The effect of double exposure in Photoshop

Usually the effect of double exposure is used by photographers, while using nothing other than their camera, with which they combine two different photos to create an abstract and surreal image. However, we can also reproduce this effect in Photoshop, which will give us additional opportunities for correcting and creating the effect. By following this lesson step by step, you will create a double exposure effect yourself. We combine two photos together using clipping masks and masking techniques.

The effect of double exposure is not only popular among photographers, artists and designers can use this technique to create beautiful abstract paintings. You can see this effect in reality on the album covers, as well as when the captions of popular TV series begin to go. Today we will focus on imitating the traditional effect in Photoshop. This is a relatively simple process, however, the end result in most cases will depend on how well the two source photos complement each other. For inspiration, you can watch the work with the effect of double exposure on Pinterest.

Final result

The most common combination of photos is a portrait + scene with nature, therefore, I picked up excellent images on stock resources. First, I picked up a female profile on Stockvault.net. Try to pick a portrait with a clean background, otherwise, it will be difficult for you to select an object. The second image that I picked up on Unsplash.com is a beautiful landscape. One of the advantages of creating this effect in Photoshop is that you can experiment with different images to find the most suitable images for each other, so download a few source images to see which one fits best together!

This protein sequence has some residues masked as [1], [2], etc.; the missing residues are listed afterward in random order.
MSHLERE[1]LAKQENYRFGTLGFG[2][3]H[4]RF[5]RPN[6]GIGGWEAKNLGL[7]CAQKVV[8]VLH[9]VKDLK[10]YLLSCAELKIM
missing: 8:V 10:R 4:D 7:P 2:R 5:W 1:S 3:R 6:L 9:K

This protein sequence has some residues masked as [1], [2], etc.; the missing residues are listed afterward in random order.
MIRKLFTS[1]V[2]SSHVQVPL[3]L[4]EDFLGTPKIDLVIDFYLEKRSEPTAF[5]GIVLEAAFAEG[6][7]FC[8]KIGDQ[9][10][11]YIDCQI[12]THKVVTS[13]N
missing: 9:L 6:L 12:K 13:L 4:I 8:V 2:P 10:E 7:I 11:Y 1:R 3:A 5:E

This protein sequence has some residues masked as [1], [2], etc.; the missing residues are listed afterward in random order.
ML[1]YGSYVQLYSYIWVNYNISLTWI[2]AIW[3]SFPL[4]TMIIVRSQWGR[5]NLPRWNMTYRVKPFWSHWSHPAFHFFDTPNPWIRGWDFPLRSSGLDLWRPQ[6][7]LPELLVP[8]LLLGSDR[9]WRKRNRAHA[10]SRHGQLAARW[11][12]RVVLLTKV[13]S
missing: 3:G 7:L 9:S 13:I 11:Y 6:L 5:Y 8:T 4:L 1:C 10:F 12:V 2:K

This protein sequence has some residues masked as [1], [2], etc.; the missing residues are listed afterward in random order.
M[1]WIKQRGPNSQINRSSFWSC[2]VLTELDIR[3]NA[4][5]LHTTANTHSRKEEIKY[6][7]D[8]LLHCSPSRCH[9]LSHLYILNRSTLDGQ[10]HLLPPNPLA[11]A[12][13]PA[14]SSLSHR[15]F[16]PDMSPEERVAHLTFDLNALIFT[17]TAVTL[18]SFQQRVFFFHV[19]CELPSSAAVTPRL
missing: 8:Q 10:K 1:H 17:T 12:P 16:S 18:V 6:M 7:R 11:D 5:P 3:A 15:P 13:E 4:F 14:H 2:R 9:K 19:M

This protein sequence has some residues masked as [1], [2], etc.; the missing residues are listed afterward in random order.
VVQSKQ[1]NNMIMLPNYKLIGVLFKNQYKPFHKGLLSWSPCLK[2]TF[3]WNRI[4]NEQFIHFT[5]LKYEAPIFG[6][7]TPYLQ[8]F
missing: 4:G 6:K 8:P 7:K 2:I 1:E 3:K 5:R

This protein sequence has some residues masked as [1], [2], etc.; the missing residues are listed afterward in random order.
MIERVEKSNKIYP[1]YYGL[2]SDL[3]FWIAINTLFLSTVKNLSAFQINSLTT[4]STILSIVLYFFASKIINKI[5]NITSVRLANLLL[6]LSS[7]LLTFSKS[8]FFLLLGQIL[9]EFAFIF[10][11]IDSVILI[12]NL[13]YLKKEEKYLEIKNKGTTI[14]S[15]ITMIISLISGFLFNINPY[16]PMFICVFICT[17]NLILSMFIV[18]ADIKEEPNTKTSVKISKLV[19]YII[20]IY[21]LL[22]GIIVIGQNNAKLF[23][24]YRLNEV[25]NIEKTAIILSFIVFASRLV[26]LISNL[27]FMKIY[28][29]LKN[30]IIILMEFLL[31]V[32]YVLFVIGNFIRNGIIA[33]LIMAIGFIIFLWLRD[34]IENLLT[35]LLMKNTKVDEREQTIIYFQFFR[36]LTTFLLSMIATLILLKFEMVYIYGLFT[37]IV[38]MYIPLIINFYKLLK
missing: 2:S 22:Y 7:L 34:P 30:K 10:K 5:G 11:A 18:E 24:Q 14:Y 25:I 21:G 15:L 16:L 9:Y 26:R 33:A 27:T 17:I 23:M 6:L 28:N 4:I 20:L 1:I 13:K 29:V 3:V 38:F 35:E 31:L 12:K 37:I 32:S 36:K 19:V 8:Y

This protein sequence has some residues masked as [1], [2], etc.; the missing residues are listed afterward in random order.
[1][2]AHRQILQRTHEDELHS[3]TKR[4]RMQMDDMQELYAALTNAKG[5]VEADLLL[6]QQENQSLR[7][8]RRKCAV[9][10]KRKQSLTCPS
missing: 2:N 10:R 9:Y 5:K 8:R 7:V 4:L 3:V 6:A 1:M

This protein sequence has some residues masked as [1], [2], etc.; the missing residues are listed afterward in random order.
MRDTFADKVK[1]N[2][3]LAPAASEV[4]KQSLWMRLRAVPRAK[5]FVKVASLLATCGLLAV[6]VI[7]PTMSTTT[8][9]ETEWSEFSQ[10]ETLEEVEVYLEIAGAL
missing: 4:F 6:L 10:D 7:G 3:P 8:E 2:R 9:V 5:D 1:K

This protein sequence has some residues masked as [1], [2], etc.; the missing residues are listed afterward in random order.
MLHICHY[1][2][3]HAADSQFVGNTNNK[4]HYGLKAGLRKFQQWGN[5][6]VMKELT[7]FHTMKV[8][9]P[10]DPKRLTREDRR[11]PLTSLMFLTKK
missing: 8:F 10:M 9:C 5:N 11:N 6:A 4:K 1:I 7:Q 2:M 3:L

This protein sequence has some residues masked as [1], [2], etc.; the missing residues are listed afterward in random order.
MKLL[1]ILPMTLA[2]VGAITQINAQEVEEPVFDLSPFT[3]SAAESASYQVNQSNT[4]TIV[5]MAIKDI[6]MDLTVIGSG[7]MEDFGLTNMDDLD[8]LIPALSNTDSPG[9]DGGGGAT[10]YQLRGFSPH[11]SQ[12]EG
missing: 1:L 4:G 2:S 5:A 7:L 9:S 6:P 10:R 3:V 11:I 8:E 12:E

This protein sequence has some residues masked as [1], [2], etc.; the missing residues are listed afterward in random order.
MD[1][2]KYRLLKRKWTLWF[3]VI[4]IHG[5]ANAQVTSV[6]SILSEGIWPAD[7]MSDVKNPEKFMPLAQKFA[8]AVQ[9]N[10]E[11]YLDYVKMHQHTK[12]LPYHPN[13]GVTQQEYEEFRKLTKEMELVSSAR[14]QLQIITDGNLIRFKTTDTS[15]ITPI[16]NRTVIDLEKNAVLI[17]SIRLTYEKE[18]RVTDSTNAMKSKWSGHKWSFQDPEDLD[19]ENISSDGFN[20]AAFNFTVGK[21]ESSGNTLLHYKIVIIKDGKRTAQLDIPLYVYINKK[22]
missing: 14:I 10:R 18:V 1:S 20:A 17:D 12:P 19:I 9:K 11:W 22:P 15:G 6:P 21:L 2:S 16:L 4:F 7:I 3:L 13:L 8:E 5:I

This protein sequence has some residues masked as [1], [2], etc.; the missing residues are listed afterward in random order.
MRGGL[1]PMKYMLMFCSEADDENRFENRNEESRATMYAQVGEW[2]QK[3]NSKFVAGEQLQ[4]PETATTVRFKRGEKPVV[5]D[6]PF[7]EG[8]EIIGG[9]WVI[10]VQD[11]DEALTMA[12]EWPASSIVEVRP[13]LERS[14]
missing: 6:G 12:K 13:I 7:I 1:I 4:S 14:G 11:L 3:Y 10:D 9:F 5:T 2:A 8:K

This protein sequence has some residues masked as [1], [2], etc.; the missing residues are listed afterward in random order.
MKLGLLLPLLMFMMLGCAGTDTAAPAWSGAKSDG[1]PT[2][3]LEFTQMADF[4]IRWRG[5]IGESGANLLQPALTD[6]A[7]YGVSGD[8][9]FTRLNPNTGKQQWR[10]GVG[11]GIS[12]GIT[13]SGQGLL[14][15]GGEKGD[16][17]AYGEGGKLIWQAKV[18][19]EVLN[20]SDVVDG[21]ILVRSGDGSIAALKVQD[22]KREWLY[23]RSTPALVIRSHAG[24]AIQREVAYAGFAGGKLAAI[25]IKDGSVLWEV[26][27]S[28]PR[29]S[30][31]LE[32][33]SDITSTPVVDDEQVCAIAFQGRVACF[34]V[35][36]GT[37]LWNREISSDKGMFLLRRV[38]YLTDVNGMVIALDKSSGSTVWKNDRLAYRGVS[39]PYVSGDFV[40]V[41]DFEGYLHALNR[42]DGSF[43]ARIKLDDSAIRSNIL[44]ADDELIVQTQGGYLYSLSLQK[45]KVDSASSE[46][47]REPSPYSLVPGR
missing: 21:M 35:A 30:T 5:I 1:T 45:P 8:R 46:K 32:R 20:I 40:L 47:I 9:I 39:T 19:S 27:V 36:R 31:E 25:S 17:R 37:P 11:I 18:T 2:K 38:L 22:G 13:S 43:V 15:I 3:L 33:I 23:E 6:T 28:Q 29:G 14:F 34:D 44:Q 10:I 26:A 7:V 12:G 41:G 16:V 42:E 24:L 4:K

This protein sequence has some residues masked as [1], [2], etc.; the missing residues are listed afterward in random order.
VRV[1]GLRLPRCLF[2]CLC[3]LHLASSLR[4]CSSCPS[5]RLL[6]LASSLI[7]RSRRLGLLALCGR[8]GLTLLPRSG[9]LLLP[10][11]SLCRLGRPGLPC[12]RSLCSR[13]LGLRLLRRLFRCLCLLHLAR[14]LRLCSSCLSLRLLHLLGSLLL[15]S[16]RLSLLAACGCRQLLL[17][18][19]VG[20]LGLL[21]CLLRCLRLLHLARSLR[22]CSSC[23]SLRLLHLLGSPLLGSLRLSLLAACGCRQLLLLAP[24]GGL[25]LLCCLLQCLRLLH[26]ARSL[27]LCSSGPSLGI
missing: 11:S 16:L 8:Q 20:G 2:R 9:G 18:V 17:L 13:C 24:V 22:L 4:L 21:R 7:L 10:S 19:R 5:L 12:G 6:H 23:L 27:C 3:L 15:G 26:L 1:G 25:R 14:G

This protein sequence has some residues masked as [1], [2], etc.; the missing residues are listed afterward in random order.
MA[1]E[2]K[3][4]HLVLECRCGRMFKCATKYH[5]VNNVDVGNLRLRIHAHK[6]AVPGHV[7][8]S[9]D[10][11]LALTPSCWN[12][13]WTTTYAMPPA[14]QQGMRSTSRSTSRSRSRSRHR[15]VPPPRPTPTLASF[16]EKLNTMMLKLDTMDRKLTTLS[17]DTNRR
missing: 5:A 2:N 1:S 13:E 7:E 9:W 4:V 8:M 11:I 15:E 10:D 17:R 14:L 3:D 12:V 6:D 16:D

• Download source materials

Step 1

First, select the object in the original image. Using tool Pen (Pen tool), create an outline around the female profile.

Step 2

Roughly circle the outline around the hair of the model, going deeper by a few pixels of the female profile to avoid highlighting the background between the hairs.

Step 3

Create a contour around the model image, closing the contour on the starting point. Right-click on the created contour and in the window that appears, select the option To form a selected area (Make Selection), next, set Shading radius (Feather Radius) 0,5rs.

Step 4

Now let’s work on correcting the created coarse contour line around the model’s hair. So let’s go Selection – Refine Edge (Select> Refine Edge) and in the settings window that appears, change the radius Edge definitions (Edge Detection Radius), including setting Edge shift (Shift Edge) to convert a contour line to an active selection.

Step 5

Expanding the edges of the selected area will also add fragments of the background around the model’s face. Choose a tool Remove updates (Erase Refinements Tool), this is the brush icon in the tool settings Refine edge (Refine Edge), and then with this tool, paint over any unwanted background areas.

Step 6

Change brush to tool Refine radius (Refine Radius tool). Next, using this tool, paint around the contour line of the hair to capture any hairs that have not yet entered the outline of the selected area.

Step 7

Copy the created selection, and then paste it onto a new layer. Create a new layer below the layer with the selected female profile, fill this layer with white color to separate the portrait of the model.

Step 8